How can artificial intelligence improve cancer research?

Karliczek: Using Artificial Intelligence for Cancer Treatment

The use of artificial intelligence is already improving the diagnosis and treatment of diseases in numerous areas of medicine. On Thursday, Federal Research Minister Anja Karliczek presented a new AI research project for cancer treatment in Berlin. It is operated by the University Hospital Göttingen and Siemens Healthineers and funded by the Federal Ministry of Education and Research (BMBF). Federal Research Minister Anja Karliczek explains:

“AI benefits people when it is used correctly. This is particularly evident in medicine. AI is already making a major contribution to improving diagnostics in medicine. At the Federal Ministry of Research, however, we are also aware that many of these approaches are still in their infancy and need to be researched. We are already investing 90 million euros in more than 60 projects that are dedicated to AI approaches in medicine. We want to expand these future investments as much as possible over the next few years.

Tumor diseases are an application area for AI in medicine that stands out in many research projects. With the National Decade Against Cancer, we once again declared war on these diseases. Given the wide variety of different types of cancer and
-formen we want to support scientists in using the opportunities offered by AI for better diagnostic methods and therapeutic treatments for cancer patients.

AI in medicine - what's the point?

Medical technology is also making increasing use of artificial intelligence. Where does Germany stand in an international comparison and what can AI achieve? Two experts provide the answers.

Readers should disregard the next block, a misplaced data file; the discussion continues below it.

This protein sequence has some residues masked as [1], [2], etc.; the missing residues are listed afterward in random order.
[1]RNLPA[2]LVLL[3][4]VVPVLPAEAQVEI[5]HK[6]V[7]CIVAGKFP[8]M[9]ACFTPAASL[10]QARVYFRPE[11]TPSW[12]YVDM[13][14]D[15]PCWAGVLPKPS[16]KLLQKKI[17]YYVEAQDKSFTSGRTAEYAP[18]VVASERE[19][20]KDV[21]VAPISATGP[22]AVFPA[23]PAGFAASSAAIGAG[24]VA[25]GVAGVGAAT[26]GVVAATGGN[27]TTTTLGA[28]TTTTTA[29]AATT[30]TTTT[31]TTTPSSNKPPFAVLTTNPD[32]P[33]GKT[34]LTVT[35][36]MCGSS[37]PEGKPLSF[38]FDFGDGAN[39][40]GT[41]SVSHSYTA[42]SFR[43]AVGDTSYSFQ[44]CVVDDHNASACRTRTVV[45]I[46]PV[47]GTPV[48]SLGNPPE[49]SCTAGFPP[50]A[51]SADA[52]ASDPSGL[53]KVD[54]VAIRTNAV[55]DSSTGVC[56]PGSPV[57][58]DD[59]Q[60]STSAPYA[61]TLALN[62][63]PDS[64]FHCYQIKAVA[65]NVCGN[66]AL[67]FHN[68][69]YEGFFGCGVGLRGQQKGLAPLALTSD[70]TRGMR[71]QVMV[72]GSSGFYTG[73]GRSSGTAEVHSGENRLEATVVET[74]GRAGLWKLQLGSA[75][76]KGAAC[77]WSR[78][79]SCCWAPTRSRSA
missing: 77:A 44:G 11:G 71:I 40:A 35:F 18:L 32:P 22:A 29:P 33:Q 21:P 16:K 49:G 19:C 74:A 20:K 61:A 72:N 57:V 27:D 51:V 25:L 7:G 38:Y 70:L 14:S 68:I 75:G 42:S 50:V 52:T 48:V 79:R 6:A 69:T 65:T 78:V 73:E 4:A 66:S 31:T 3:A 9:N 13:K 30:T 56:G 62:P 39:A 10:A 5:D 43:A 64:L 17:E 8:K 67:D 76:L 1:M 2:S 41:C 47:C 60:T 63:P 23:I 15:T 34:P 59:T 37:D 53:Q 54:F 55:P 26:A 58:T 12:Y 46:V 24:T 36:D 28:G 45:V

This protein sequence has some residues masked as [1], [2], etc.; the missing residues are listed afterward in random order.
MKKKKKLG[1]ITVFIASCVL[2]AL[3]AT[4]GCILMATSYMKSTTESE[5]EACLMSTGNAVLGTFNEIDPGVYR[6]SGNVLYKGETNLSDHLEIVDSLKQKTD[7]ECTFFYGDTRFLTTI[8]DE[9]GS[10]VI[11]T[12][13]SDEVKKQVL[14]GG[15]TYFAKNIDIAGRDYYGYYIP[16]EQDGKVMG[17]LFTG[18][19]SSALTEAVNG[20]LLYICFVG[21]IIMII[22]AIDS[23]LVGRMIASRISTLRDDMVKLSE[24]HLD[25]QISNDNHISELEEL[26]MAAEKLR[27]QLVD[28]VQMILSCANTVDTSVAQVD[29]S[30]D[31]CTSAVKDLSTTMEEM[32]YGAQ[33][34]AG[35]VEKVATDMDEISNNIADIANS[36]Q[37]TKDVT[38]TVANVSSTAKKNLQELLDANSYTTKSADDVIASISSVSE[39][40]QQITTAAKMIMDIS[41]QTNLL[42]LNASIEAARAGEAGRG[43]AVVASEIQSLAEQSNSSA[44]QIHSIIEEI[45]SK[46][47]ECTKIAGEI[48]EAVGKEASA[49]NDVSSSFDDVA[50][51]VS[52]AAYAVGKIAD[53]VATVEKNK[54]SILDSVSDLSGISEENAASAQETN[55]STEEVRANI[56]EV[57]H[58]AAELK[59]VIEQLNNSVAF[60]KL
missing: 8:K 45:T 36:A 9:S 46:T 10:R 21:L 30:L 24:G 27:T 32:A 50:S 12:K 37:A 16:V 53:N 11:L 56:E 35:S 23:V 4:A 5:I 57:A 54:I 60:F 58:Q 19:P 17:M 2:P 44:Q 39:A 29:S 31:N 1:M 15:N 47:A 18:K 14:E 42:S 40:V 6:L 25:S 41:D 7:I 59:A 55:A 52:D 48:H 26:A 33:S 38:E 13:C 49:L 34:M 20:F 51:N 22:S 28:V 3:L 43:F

Copyright: BMBF / Fink

Cancer Scout is a special project. Digital biopsy with the help of AI is the goal. At its core, it is about a kind of pre-screening of tumor cells. With the help of AI, computers organize tumor cells into certain grids - so-called molecular subgroups. This allows cancer patients to be treated in a more targeted manner. These approaches are part of personalized cancer medicine. My ministry is funding this project with 10 million euros. It is a good example of how science and industry work together for the benefit of people. "

Professor Philipp Ströbel, Director of Pathology at the University Hospital Göttingen, emphasizes: “We are very happy that we were able to convince the BMBF of our idea. Thanks to the funding, we now have the unique opportunity, together with our strong industrial partner Siemens Healthineers, to extensively test the possibilities and limits of our process. We can develop a whole range of completely new methods for clinical routine. "

Christian Wolfrum, Head of “New Business Development and Planning” at Siemens Healthineers, adds: “This research project can help support clinical decisions by using and linking various data sources in order to make cancer diagnostics more precise and thus improve it. Our task in this project is, among other things, to train an artificial neural network using pathological, genomic and proteomic data in order to be able to predict therapy-relevant molecular changes in tumors with the help of artificial intelligence. "



Every year around half a million people in Germany develop malignant tumors. In recent years, the development of new, highly effective drugs has fundamentally changed the treatment of many tumors and opened up completely new opportunities in the fight against cancer. With “Cancer Scout”, the BMBF is now funding a large-scale joint research project that aims to provide medicine with a new tool in the fight against cancer.

The main goal of the project, which is funded with just under 10 million euros, is research into artificial intelligence, with the help of which a “digital biopsy” detects molecular changes in tumors. In this way, these could be treated in a targeted manner and in a much shorter time than before.